The bipartisan and deregulatory Telecommunications Act of 1996 encouraged intermodal competition and provided a light regulatory touch for information services. Bipartisan leadership at the FCC reinforced the light touch for the Internet when implementing the law. All of this fostered an era of convergence and innovation in the communications space. Cable companies started to compete with telcos, telcos got into the cable TV business, and everyone started offering Internet access.
The Telecom Act was far from perfect, but it got the job done. Even so, it is best to view the Telecom Act as a transitional law for a transitional time, rather than as a permanent statute that will last 62 years without major revision, like its predecessor, the Communications Act of 1934. The original Communications Act was designed for an era of actual communications monopolies; the Telecom Act was designed for the transitional era that took us from monopoly to competition; and now, we need a new policy framework for today’s converged, competitive, and Internet-powered world.
This, of course, is much easier said than done. Modernizing the laws governing the communications and technology sectors is no small task, which is why I am glad my colleagues in the House of Representatives have already begun examining the regulation of the communications industry.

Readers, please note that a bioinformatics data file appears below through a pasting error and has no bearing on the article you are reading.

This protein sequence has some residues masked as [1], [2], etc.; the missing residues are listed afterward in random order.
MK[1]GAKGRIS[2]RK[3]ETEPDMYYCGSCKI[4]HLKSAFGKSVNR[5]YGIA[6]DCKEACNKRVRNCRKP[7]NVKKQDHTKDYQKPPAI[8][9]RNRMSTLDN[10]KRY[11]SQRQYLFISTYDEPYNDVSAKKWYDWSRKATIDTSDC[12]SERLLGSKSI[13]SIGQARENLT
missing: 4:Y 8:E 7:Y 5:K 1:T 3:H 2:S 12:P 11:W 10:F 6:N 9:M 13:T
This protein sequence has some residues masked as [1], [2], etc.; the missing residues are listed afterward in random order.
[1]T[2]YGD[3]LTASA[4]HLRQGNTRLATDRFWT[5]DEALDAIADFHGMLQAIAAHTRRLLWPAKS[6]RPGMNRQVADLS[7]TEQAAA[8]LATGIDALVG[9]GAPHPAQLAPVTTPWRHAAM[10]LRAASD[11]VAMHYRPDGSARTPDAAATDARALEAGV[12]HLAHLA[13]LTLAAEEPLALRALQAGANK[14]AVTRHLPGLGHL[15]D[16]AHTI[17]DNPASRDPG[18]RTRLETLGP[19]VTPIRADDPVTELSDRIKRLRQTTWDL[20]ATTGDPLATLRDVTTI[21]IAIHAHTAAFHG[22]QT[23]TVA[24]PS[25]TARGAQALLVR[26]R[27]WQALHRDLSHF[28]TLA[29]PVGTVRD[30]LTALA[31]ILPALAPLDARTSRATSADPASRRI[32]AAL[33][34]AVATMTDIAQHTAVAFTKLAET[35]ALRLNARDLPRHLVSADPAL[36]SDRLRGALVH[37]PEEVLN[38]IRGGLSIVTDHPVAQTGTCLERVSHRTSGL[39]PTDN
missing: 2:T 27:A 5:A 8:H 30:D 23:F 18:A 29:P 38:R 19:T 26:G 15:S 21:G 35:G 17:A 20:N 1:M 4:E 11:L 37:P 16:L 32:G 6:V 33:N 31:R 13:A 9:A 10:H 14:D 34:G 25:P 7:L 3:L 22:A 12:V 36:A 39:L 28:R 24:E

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Now, I’m not saying that the Internet should be a lawless frontier free from any government oversight. That is the sort of straw-man accusation leveled by those who want to avoid doing the hard work of justifying regulations for the Internet ecosystem. Even so, policymakers must be careful to preserve the light-touch regime, first implemented by the Clinton Administration, that has been so successful in making us the digital envy of the world.
Some people, however, want to completely upset that regime and instead want to see the Internet shackled with Title II of the Communications Act. Title II is certainly not a “light touch,” not with its burdensome rate regulation, property valuation, and discontinuance provisions, along with many others.
Traditional wireline telephony now makes up just 22 percent of the 443 million phone lines in America, and that rate continues to decline each year. When consumers are rapidly abandoning traditional Title II services, it makes little sense to apply Title II regulations to today’s new technologies and business models. Even Google seems keen on avoiding the morass of Title II—the Internet giant has specifically chosen not to offer telephone services with its Google Fiber broadband product because it wants to avoid the regulatory burdens that come along with it.
Another reason I oppose Title II reclassification is because regulating an industry as if it were a public utility monopoly is the surest way to guarantee the industry will become a monopoly. As I discussed earlier, the evidence in the marketplace makes it clear that our broadband market is dynamic and competitive—not at all like the early days of Ma Bell that Title II was intended for. Public utility regulation traditionally is intended to do two things—protect the public from the harms of a monopoly, while simultaneously protecting that monopoly. Since the broadband market is demonstrably not a monopoly, regulating it as a public utility would only make the industry less competitive and less innovative. Or, in other words, make it more like a monopoly.